We asked six experts to nominate books that might help us avert environmental catastrophe. Here’s what they said.
Building houses better at withstanding the impacts of climate change is one way we can protect ourselves in the face of future catastrophic conditions.
Disaster victims in Australia can wait months or years for insurance payouts – or can’t afford the premiums at all. As climate change worsens, we need a radical rethink.
The IPCC’s latest climate report discusses how colonialism has shaped climate, a breakthrough for the climate justice movement.
Notwithstanding COVID, this political term has been framed by extreme events such as the Black Summer bushfires and floods – and it will show at the ballot box.
It is unreasonable to expect people to cope with all disasters – but it is reasonable to expect people to manage a certain level of risk.
Tasmania’s drying climate is seeing more bushfires ignited by lightning strikes. To protect the state’s World Heritage wilderness, we must use sustainable fire management practices.
Australia’s forests have controlled their own own flammability since Gondwana. We must respect this natural process.
There is a huge amount of legislation talking about ‘shared responsibility’ but it isn’t clear what this means or who needs to do what and when.
This score is a massive four points higher than the year prior. But as La Niña subsides, we’ll quickly feel the long-term warming trend again, with bushfires picking back up next season.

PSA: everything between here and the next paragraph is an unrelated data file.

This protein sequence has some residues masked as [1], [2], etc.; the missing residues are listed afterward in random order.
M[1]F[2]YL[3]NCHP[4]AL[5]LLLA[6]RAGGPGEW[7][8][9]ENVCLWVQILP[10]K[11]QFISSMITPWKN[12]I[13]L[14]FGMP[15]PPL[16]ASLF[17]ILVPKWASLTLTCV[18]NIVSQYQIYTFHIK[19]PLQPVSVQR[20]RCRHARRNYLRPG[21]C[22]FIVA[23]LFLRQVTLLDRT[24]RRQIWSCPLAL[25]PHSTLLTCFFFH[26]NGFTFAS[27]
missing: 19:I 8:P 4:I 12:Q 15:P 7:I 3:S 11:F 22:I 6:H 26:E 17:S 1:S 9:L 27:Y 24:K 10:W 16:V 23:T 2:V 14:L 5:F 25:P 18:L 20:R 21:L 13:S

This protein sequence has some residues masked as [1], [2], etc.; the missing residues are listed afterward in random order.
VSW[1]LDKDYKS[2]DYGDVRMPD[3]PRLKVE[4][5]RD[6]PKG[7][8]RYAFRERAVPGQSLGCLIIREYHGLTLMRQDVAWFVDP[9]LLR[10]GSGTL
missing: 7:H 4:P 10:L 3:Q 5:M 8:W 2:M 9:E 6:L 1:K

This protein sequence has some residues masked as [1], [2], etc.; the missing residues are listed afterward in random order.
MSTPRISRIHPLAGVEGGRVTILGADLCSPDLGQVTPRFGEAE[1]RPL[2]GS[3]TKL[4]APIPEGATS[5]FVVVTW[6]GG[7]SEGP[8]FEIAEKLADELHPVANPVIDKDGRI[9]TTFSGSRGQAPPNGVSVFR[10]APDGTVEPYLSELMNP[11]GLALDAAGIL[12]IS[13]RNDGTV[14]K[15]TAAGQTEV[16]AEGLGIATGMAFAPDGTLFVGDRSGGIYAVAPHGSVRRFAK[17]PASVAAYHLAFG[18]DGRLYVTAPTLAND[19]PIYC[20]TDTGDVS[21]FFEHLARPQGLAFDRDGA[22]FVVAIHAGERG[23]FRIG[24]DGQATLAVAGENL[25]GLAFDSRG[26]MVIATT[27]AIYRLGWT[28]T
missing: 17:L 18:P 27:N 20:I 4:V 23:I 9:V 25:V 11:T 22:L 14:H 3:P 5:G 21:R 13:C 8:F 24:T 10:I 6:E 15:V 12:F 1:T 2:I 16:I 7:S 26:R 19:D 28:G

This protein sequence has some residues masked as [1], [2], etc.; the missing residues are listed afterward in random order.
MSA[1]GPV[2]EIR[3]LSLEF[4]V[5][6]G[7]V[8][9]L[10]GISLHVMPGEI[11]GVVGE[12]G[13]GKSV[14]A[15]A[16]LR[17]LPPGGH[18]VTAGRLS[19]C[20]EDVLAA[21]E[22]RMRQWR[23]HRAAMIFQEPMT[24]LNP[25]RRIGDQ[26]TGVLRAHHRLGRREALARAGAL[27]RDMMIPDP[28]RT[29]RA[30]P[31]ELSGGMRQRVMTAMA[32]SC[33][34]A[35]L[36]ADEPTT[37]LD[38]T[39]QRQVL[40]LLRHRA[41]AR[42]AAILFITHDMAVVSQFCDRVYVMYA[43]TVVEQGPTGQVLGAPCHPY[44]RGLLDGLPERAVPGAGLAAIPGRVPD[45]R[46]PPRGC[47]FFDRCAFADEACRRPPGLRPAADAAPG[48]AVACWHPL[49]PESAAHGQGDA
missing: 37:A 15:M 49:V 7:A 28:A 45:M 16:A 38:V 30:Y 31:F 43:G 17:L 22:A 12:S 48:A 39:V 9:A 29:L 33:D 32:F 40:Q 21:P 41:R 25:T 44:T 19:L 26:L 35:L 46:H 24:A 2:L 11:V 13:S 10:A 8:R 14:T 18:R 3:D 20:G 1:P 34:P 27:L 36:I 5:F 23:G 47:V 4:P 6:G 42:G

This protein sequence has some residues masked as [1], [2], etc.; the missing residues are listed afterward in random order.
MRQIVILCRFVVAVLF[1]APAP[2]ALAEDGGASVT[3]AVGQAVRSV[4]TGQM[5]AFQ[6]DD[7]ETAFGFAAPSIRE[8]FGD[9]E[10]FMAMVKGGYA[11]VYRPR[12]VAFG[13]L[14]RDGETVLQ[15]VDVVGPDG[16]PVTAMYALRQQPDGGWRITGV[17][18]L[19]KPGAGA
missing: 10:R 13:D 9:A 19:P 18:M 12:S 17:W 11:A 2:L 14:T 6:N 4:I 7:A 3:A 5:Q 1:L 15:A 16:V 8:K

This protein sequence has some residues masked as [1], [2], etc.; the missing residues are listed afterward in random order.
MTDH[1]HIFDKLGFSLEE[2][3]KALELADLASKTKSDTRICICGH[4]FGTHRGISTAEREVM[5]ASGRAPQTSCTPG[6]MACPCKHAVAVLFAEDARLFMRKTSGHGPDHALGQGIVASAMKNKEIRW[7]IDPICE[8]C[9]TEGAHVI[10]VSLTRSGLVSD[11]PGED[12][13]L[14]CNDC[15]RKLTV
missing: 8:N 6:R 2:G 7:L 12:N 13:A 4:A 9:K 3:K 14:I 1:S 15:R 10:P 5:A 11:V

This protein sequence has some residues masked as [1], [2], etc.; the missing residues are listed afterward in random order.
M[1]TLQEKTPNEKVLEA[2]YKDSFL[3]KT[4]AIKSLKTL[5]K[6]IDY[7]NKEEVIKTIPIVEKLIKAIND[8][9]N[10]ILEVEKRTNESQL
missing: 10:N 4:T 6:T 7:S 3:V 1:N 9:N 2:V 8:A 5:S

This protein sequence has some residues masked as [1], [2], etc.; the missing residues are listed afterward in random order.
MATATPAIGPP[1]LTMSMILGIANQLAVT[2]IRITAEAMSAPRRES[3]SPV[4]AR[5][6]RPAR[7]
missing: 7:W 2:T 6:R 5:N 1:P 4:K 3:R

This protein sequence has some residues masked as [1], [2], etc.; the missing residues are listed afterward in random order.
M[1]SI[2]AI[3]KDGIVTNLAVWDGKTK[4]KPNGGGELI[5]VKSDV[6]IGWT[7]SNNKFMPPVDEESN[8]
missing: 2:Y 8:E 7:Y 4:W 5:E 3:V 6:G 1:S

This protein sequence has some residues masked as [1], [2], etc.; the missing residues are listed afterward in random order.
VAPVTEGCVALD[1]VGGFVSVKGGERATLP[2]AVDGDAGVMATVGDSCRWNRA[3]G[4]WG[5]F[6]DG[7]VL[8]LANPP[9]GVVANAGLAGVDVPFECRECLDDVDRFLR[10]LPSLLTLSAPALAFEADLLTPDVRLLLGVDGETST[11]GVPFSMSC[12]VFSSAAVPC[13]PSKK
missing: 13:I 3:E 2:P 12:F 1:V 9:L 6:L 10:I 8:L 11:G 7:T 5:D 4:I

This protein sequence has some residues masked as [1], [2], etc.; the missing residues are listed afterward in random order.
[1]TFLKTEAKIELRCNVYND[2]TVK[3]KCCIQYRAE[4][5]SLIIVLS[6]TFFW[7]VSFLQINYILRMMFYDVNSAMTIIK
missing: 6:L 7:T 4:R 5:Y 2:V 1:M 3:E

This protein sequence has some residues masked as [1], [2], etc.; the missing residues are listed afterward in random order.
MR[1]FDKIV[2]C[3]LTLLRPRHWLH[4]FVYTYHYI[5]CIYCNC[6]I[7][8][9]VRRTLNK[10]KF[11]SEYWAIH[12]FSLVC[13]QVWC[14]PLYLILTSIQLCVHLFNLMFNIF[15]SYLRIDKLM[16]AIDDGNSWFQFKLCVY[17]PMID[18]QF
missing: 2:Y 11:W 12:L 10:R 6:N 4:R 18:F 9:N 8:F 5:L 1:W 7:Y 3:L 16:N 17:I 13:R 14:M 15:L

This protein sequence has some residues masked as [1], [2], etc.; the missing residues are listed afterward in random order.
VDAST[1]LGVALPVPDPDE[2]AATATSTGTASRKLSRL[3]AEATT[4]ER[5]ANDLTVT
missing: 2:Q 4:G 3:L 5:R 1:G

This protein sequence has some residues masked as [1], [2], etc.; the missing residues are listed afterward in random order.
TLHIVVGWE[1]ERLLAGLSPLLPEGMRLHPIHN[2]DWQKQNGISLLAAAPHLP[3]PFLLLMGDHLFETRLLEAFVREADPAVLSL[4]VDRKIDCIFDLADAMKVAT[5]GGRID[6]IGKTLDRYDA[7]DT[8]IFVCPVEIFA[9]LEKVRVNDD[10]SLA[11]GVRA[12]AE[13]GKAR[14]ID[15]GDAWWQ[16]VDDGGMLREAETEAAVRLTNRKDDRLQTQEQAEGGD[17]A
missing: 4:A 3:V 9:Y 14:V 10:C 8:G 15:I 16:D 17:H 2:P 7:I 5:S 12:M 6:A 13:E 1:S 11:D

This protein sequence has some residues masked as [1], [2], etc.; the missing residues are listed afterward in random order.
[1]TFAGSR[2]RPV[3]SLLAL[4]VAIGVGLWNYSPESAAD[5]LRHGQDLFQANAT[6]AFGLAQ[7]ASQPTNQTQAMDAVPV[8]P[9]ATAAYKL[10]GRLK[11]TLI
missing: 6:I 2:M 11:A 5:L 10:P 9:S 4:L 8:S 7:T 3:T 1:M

As disasters become more frequent under climate change, building back damaged electricity poles and wires seems maddeningly futile.
Indigenous fire management holds the key to a safer, more sustainable future on our flammable continent.
Disaster-affected communities form the backbone of any disaster response. But survivors are often underutilised in shaping plans for their community’s longer-term recovery and preparedness efforts.
Both affect the lungs. Both can have serious health consequences in vulnerable populations. Both can have long-term health consequences.
In this era of mega-fires, diverse strategies are urgently needed so we can safely live with fire.
Animals are surprisingly good at avoiding fire - but can they survive the unprecedented megafires we now face?
Climate change threatens the crucial storage of carbon in Aussie forests. Victoria’s national parks alone store almost 1 billion tonnes of carbon dioxide equivalent.
Fires in arid Australia are extensive, largely unmanaged, often destructive and significantly under-reported.
A significant proportion of volunteer firefighters report devastating post traumatic stress and thoughts of suicide. We need to support them better.
Without changes, many birds will continue to decline or be lost altogether. But when conservation action is well resourced and implemented, we can turn the trend around.